When the school is examined, or all must go through some exercise in the public hearing or view, you must not be absent, in any event, without first procuring the teacher’s consent; if you should, you are out, and out you’ll remain till the Superintendent admits you again.
—from “Rules for Scholars,” issued by the Public Schools of Atlanta, 1871
It's the last day of school and everybody who gets an award for something gets a certificate that says what all they all did so well. It’s signed by Lurlene and the teacher they did it for. This definitely ain’t the day where you wear coconut bras.
I think I just said it was the LAST DAY OF SCHOOL. Give me a moment … to feel sad and excited. I’m mixed. I really am.
Anyhow, after we hand out the awards for the seventh and eighth graders in our great room, with the seventh and eighth graders on one side of the room and the parents on the other, we all head up to the gym for speeches and music and more awards and then you can go home at noon.
Lurlene had all the teachers lined up in the front of the great room in chairs, facing the kids, and it’s fun to watch their expressions while they’re looking over to the their right at Lurlene while she’s talking. Even from four or five feet away you feel like you’re spying and come to find out when Lurlene speaks they listen and don’t mess around. They’re all gawking at her and if they’re twitching and squirming they’re not twitching and squirming so much.
I gave my awards out after Billy, Gary, Mamie, and Sally. I had five awards to give out. While Mamie was handing out an award she said about the recipient that this was somewhat of a miracle.
Good naturedly, everybody laughed, including the student, because we all know the student and he knows himself. But I didn’t know Huckleberry was good at science work until that very moment. I know he hardly ever uttered a word in the ten months I had him in class. In his own way he’s as amazing as the most articulate students in the building. Just the opposite way. I did see him smile a few times and I was always fascinated with it when it happened. It made me happy to see him smile.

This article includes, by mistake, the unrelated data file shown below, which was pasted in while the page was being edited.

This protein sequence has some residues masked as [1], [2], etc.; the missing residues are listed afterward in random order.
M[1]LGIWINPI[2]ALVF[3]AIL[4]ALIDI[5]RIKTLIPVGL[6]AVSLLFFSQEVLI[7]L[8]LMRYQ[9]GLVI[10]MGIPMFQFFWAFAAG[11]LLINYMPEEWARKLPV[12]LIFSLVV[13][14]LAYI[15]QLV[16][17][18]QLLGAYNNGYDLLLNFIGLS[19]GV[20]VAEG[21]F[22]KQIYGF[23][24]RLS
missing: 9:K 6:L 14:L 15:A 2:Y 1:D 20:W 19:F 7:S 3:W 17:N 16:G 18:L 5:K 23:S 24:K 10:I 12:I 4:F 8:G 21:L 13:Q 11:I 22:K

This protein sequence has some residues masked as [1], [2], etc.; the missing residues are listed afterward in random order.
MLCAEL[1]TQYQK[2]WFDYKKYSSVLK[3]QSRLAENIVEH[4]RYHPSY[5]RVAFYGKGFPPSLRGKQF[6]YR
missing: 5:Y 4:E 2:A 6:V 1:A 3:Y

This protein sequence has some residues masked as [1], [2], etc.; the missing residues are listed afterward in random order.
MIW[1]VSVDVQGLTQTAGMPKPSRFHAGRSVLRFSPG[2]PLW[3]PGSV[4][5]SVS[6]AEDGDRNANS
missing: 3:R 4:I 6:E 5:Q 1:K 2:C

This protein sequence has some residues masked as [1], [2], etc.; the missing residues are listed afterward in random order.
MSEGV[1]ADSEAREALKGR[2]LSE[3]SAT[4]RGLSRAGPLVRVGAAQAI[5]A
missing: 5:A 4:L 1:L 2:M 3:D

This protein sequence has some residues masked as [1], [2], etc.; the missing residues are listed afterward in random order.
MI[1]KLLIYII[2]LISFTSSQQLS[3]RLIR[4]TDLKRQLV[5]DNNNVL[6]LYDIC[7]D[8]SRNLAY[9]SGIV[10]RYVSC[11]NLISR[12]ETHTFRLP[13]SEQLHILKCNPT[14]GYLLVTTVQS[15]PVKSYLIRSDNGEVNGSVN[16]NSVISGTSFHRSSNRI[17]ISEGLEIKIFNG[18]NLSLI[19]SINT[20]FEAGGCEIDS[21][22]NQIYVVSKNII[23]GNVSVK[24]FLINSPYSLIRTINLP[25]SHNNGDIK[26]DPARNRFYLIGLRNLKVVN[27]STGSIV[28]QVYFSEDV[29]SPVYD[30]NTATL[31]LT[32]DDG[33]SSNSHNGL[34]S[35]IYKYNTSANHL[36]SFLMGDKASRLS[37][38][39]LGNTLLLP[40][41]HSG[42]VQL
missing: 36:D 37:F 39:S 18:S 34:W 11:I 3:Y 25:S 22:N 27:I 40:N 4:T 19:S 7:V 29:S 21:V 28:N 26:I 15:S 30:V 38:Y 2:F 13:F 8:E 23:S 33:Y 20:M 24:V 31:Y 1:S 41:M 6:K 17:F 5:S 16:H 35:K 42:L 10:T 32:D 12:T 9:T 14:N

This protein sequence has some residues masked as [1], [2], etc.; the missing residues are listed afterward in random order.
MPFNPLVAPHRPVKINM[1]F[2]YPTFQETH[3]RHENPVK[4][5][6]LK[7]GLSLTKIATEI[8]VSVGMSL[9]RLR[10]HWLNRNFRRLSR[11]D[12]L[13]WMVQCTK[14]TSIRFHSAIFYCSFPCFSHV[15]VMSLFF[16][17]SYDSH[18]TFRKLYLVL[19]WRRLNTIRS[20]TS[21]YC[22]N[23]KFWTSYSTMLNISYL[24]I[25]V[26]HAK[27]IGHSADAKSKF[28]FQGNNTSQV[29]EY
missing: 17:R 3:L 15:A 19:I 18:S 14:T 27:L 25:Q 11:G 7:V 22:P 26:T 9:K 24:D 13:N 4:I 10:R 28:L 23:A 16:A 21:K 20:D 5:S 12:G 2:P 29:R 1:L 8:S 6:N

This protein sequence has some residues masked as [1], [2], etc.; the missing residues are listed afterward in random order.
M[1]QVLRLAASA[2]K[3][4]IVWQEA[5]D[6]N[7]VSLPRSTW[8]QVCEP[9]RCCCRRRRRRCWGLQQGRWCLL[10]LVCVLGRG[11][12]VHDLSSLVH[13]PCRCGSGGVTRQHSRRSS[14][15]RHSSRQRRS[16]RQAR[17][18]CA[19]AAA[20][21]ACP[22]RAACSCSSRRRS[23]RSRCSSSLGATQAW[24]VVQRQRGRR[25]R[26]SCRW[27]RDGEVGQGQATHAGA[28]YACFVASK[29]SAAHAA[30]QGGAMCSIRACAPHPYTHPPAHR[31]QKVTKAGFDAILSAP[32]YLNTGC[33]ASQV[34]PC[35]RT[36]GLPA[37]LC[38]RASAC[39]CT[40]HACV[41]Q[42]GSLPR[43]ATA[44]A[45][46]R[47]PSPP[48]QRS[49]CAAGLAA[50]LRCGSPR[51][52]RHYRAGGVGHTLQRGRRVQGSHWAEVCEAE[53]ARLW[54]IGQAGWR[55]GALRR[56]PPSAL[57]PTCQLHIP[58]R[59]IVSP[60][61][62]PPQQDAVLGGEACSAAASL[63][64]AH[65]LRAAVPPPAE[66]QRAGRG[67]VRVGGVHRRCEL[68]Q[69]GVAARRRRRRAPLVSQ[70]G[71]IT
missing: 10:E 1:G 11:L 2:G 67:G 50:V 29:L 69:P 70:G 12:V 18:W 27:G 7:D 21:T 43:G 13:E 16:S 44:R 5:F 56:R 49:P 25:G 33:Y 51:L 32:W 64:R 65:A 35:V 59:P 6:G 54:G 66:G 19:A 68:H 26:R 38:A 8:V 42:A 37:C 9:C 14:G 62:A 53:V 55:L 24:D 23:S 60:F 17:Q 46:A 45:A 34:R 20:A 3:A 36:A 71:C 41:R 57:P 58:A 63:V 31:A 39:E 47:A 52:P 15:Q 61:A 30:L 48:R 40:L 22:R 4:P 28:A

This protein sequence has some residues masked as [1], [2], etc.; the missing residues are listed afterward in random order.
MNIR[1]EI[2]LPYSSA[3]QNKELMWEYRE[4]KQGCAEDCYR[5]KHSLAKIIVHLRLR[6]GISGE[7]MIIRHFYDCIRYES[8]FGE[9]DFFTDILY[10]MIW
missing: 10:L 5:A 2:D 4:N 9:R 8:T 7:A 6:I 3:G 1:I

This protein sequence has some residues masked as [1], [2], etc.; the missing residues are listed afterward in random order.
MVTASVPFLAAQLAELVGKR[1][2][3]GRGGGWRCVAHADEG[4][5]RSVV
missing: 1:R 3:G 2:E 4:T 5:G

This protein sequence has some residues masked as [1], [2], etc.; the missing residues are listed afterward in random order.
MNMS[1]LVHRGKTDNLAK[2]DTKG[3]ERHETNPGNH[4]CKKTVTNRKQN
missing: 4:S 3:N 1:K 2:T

When it was my turn I said it was an honor to teach every one of you and I’m proud of every one of you. I said it because I meant it. Not that it was the thing to say after all was done. I mean it. Kids have no idea how they make teachers better and I’ll bet, with all due respect, once you started to tell them they’d throw up.
I gave Hap my Academic Achievement award. I told everybody the way he performed during the spring semester was breathtaking. Every day Hap would come see me privately to see how he was doing and what he should be doing and if he was doing it right. That’s one of the reasons he made an A. It’s not easy to make an A, but Hap made it look easy. Of course, he looked nervous about it for ten dag months, but that’s Hap.
I gave my Most Improved award to Irving. If you made a documentary about Irving’s eighth grade experience in Georgia History class and you watched a little bit of the beginning and then fast forwarded to the last month you would say the kid looks like Irving but he sure don’t act and talk and ask questions and answer questions and offer up wonderful discussion items and bring in awesome show-and-tell stuff like that other Irving. Lurlene wouldn’t let me name the award Complete Transformation of a Human Being, but that’s what it is and that’s what happened. I never kept statistics on who got the chicken the most during the year but my memory says it was Irving. I’ll ask the chickens and see what they say.
My Most Diligent award went to Johnny. In my mind I have a vision of a tank that’s moving along at a steady pace and no matter what explodes around the tank it just keeps moving along with a sense of humor and responsibility and respect that I’ve never seen in a kid who could have given up and every one would have understood. Every Monday of the school year I’d ask the classes how their weekend went and it was always Johnny who told me everything he did during the weekend and even how his sister and his parents were doing. Every Monday. I never got tired of waiting for Johnny to grind through his stories in his halting delivery, and no one else did either, really, because Johnny always had great weekends and was a deep-down nice guy. I don’t believe Johnny was afraid of anybody or anything.